The KDF80 Interceptor, art by Doc_Evilonavich
The KDF80 ‘Vuurhaag’ Interceptor is an interceptor aircraft in the service of the Luchtmacht of the Knootian Defence Force, designed specifically to intercept and destroy enemy aircraft, particularly bombers, in the North Sea theatre.
The aircraft sacrifices 'dogfighting' performance in the air superiority fighter role for its ability to defend a large area of territory from attack. The design emphasis is on range, missile carrying capacity and radar quality rather than on acceleration and climb rate. The Vuurhaag carries long-range and medium-range air-to-air missiles, and has no bomb carrying capability.
Development and Deployment
The KDF80 ‘Vuurhaag’ Interceptor entered emergency development directly after the Shadow War when the Knootian ability to prevent enemy airforce penetration over its home territory had proven to be insufficient. Specifically, the unopposed landings around Hague represented a solid tactical defeat as modified versions of the Eurofighter Air Superiority Fighters had proven ineffective in holding back the huge numbers of aircraft involved at sufficient range.
The Ministry of Foreign Affairs and Defence called for an aircraft that could fly at extreme altitudes at a speed of Mach 2 and above with a range of at least 1,000 km. It was to have a two-man crew, at least two engines, and powerful radar. The Vuurhaag or "Hague of Fire" related directly to this role. The resulting design went through considerable evolution, both owing to its cutting-edge technology and continual redefinition of the Luchtmacht requirements. Owing to this, development was finished 15 years after the Shadow War, and it has since entered service in the defence of Knootoss proper and the protectorate of Ale-Yarok. It has since been produced in considerable numbers and a refit is scheduled in the next decade.
The KDF 80 design that Euro Corp ultimately produced was a large delta-winged aircraft powered by a pair of afterburning Euro Corp K32-XT-9BT turbojets fed by variable inlets mounted underneath the wing roots. The KDF 80 aircraft was designed for a maximum speed of 2180 mph at 75,550 feet and for a 1320-mile combat radius. The pilot and radar operator sit in tandem individual ejector capsules in the forward cockpit. The aircraft is equipped with an extremely sophisticated avionics system, directed by the Caesar SuperComputer BV IC/ICT32 search and tracking radar which has a range of over 320 miles.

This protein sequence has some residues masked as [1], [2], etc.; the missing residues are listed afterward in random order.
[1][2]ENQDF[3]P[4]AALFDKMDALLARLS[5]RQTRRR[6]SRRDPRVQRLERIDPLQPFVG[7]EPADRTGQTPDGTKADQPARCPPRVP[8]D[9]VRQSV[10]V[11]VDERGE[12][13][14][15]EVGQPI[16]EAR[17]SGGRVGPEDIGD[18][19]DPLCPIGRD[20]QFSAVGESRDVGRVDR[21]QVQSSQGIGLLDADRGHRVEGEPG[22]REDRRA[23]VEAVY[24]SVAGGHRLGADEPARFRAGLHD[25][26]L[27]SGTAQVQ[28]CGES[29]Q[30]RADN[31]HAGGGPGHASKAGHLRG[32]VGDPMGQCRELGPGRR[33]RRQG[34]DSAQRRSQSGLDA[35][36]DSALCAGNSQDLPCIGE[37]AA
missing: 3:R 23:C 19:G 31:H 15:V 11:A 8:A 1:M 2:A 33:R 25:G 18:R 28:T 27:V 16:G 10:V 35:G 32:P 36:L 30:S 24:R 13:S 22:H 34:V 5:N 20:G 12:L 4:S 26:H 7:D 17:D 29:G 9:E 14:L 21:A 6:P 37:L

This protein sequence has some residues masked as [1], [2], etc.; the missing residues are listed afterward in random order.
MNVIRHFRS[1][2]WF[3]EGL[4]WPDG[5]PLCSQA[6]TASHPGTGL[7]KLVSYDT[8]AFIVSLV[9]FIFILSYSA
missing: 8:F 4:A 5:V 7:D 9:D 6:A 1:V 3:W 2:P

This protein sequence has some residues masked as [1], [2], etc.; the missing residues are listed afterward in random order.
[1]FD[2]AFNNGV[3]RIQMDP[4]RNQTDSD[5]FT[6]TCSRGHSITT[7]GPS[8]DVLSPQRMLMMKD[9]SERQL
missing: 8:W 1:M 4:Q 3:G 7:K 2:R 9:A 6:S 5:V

The KDF 80 is armed with six advanced KSA-12 Spreeuw missiles housed in an internal weapons bay. The KSA-12 missile is powered by a Euro Corp storable liquid-propellant rocket motor which is capable of driving the missile to hypersonic speeds of up to Mach 6 and achieving ranges of up to 145 miles. The KSA-12 missile uses semiactive radar homing for midcourse guidance, with passive infrared homing being used for the final run-in to the target.
The KDF 80 uses a phenomenon called compression lift, which is caused from the shock wave generated by the airplane flying supersonically supporting part of the aircraft's weight. The KDF 80 has also undergone trials with medium and long range counter shipping missiles, but has as of yet not been deployed in this role.
Two Euro Corp K32-XT-9BT turbojets, 24,900 lb.s.t. dry, 38,000 lb.s.t. with afterburner.
2180 mph at 76,550 feet.
80,100 feet, combat ceiling 76,550 feet.
Initial climb rate
19,300 feet per minute. Climbs to 54,000 feet in 5.4 minutes.
1320 miles with six missiles. 2788 miles ferry range.
Six KSA-12 Spreeuw air-to-air missiles.
Wingspan: 1,902.46 centimetres
Price: 160 million NSD/USD